GPCRs and ClpP in Oncology

GPCRs

G protein-coupled receptors (GPCRs) are the largest family of receptors that reside on the surface of human cells. These complex receptors mediate many important physiological functions by binding to extracellular ligands and differentially controlling many signaling pathways inside cells. Biased signaling due to differential receptor-ligand conformations results in distinct downstream effects at GPCR signaling axes that can produce immensely varied clinical safety and/or efficacy profiles and thus has important therapeutic implications. Due to the diversity of this receptor family and their control of a large number of signaling pathways, GPCRs are commonly dysregulated in human diseases. As a result, GPCRs represent one of the largest families of proteins that have been safely and successfully targeted in modern medicine.

Surprisingly few GPCR-targeted therapies have been developed for oncology, despite frequent dysregulation of the receptors and their signaling mediators that control pro-survival and stress signaling pathways that are important in cancer. The clinically validated ability to target GPCRs safely without cytotoxic effects to normal cells represents a significant opportunity for novel therapeutics that contrasts with currently available chemotherapies and targeted agents. Selective modulation of GPCRs is challenging due to ligand binding domains that are conserved across functionally divergent, and sometimes opposing, family members. To harness the therapeutic potential of these receptors for the treatment of human cancer, exquisite selectivity is required to enable efficacy and safety that can be achieved through novel target pharmacology.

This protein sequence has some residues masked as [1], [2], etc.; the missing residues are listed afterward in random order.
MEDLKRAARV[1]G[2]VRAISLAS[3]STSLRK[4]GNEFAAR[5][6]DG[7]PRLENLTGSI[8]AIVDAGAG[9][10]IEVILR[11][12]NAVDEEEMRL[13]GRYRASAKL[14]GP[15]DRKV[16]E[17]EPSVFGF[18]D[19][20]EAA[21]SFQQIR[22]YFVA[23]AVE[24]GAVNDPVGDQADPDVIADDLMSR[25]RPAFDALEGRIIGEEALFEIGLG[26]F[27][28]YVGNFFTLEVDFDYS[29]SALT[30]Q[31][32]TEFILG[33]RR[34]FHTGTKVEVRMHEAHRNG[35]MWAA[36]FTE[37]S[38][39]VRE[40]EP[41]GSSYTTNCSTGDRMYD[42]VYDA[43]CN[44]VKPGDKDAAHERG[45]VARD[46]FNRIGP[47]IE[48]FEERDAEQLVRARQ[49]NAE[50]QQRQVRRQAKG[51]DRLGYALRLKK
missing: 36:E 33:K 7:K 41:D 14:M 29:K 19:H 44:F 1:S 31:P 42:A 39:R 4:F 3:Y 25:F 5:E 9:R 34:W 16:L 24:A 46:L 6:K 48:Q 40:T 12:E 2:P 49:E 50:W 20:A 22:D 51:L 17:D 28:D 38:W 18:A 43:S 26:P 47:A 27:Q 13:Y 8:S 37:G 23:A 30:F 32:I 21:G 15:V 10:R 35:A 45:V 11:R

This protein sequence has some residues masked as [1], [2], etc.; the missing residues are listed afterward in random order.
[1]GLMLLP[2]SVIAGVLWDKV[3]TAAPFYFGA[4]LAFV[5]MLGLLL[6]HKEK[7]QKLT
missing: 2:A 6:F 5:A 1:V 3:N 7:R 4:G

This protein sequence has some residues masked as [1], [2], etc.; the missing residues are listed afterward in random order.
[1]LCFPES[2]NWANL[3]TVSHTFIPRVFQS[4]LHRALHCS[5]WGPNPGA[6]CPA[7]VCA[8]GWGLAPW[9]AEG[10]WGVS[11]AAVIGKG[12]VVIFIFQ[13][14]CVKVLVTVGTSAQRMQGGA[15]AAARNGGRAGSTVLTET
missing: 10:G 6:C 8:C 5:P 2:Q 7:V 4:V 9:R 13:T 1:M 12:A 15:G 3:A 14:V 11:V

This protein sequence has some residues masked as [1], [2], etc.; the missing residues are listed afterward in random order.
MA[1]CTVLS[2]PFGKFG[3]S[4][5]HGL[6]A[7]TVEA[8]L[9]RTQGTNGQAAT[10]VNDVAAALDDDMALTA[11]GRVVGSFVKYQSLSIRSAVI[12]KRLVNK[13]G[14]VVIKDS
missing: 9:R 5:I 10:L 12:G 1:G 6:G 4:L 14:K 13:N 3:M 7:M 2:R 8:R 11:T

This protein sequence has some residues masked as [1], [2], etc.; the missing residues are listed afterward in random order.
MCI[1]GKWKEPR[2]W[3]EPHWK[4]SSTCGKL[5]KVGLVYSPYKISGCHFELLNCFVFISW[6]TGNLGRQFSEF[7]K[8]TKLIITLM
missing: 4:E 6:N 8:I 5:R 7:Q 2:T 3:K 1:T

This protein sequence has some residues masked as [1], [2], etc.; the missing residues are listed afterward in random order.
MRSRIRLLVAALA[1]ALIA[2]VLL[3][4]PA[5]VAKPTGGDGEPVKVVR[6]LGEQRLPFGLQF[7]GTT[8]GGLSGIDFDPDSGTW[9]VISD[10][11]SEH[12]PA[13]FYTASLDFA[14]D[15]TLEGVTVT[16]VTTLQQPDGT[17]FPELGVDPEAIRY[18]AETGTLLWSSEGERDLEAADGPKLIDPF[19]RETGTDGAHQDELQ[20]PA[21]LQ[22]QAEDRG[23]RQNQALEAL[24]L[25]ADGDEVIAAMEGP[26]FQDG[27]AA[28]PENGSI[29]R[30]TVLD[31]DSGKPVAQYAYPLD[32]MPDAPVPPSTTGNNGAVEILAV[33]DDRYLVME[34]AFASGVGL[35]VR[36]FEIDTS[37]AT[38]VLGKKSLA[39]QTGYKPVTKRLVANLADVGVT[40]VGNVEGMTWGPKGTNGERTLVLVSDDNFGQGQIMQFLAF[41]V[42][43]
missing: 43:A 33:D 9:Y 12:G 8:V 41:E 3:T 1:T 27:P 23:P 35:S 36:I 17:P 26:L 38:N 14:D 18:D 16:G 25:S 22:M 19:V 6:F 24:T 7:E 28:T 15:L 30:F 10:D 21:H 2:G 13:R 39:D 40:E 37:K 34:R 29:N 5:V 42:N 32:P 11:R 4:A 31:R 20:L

ClpP

The mitochondrial protease ClpP degrades mediators of the electron transport chain that carry out oxidative phosphorylation, thereby serving as a critical regulator of bioenergetics in cells. Activation of ClpP can halt oxidative phosphorylation to trigger cell death in certain types of cancer, while normal cells are able to cope due to alternative bioenergetic sources. Selective targeting of ClpP has been proposed as a novel therapeutic target in oncology and other diseases, however this has not been previously evaluated in the clinic.

At an event hosted by Oncoceutics, Dr. Joshua Allen of Oncoceutics, and Dr. Paul Insel and Dr. Silvio Gutkind of UC San Diego discussed the role that GPCRs play in cancer, and the potential of GPCR targeting agents in oncology.

Click here for scientific literature on GPCRs in oncology.